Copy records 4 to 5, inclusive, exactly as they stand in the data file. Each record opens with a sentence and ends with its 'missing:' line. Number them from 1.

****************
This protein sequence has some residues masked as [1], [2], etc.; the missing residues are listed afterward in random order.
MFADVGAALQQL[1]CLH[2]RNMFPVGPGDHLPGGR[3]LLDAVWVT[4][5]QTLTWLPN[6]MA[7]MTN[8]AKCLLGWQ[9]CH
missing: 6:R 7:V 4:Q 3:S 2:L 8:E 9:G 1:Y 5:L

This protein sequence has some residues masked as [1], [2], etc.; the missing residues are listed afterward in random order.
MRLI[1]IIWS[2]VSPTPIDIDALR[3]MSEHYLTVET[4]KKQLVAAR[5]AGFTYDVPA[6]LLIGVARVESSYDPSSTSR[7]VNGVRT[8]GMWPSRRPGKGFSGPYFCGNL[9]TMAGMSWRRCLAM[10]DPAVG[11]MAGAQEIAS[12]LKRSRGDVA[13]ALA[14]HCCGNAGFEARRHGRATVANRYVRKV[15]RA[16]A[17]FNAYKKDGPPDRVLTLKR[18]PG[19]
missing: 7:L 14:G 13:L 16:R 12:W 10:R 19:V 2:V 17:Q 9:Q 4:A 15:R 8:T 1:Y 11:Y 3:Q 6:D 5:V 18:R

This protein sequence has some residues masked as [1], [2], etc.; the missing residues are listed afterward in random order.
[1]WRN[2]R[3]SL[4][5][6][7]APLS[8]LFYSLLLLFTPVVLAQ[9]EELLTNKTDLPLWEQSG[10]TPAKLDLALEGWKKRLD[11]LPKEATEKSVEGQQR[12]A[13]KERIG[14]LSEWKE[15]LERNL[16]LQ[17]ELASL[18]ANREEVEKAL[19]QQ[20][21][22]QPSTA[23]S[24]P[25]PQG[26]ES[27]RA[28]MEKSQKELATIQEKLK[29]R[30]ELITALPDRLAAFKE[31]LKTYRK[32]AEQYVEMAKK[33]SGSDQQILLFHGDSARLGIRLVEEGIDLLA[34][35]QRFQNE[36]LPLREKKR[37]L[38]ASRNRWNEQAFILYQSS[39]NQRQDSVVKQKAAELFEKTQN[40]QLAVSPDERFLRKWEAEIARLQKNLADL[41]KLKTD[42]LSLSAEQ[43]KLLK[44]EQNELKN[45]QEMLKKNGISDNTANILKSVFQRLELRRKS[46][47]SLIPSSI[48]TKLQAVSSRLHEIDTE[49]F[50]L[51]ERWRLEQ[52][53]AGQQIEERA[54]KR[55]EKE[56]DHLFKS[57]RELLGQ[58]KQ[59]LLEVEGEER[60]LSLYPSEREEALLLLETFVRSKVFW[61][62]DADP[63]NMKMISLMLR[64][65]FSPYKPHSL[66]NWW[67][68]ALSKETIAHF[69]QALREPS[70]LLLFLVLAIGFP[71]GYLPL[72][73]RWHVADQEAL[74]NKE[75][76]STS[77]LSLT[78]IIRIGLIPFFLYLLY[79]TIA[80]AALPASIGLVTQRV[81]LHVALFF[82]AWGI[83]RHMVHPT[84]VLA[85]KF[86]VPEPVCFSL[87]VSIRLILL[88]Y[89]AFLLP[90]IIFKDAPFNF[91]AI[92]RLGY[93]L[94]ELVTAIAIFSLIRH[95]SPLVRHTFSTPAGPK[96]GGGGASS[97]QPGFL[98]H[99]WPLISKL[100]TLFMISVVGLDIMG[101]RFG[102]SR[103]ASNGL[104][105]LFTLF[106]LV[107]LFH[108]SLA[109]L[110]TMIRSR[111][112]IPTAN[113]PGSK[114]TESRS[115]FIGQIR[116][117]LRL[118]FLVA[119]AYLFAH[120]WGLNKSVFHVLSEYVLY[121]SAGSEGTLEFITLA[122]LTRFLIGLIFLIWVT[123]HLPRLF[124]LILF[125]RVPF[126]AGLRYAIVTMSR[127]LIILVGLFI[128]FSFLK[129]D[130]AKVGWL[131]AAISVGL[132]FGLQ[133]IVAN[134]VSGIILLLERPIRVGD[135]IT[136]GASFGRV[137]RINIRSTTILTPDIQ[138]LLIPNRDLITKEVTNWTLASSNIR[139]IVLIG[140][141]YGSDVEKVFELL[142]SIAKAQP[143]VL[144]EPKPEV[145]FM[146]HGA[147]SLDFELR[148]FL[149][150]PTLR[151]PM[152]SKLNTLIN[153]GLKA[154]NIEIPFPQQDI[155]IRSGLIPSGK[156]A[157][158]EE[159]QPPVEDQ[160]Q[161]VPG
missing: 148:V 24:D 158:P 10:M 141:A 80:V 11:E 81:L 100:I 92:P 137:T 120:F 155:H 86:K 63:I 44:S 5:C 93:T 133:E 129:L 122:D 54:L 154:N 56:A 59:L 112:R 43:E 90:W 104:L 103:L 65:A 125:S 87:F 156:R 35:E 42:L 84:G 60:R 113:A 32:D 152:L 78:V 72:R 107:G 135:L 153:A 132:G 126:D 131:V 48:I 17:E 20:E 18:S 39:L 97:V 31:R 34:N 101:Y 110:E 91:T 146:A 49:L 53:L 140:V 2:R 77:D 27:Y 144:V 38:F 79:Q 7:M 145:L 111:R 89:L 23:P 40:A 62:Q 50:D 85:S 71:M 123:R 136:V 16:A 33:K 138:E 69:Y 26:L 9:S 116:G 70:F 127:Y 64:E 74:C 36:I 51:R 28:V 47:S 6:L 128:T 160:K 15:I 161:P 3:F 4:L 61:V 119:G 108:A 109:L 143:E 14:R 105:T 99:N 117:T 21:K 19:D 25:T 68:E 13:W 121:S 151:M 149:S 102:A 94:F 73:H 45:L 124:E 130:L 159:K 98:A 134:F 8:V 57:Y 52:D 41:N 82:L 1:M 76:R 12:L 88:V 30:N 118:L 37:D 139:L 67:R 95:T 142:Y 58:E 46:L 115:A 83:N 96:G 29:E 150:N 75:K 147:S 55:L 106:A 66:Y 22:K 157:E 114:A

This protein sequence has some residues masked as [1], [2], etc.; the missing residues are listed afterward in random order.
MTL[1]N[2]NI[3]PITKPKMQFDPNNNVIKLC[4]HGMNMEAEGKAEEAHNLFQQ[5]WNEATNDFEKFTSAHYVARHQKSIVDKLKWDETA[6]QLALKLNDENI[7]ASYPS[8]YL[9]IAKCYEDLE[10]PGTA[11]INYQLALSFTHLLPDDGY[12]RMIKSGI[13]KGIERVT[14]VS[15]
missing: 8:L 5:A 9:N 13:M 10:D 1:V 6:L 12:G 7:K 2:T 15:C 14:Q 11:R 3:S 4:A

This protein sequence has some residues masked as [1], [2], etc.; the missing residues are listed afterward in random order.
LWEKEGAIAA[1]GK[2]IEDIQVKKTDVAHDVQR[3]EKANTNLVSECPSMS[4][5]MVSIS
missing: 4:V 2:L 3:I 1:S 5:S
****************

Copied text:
This protein sequence has some residues masked as [1], [2], etc.; the missing residues are listed afterward in random order.
MTL[1]N[2]NI[3]PITKPKMQFDPNNNVIKLC[4]HGMNMEAEGKAEEAHNLFQQ[5]WNEATNDFEKFTSAHYVARHQKSIVDKLKWDETA[6]QLALKLNDENI[7]ASYPS[8]YL[9]IAKCYEDLE[10]PGTA[11]INYQLALSFTHLLPDDGY[12]RMIKSGI[13]KGIERVT[14]VS[15]
missing: 8:L 5:A 9:N 13:M 10:D 1:V 6:L 12:G 7:K 2:T 15:C 14:Q 11:R 3:S 4:A

This protein sequence has some residues masked as [1], [2], etc.; the missing residues are listed afterward in random order.
LWEKEGAIAA[1]GK[2]IEDIQVKKTDVAHDVQR[3]EKANTNLVSECPSMS[4][5]MVSIS
missing: 4:V 2:L 3:I 1:S 5:S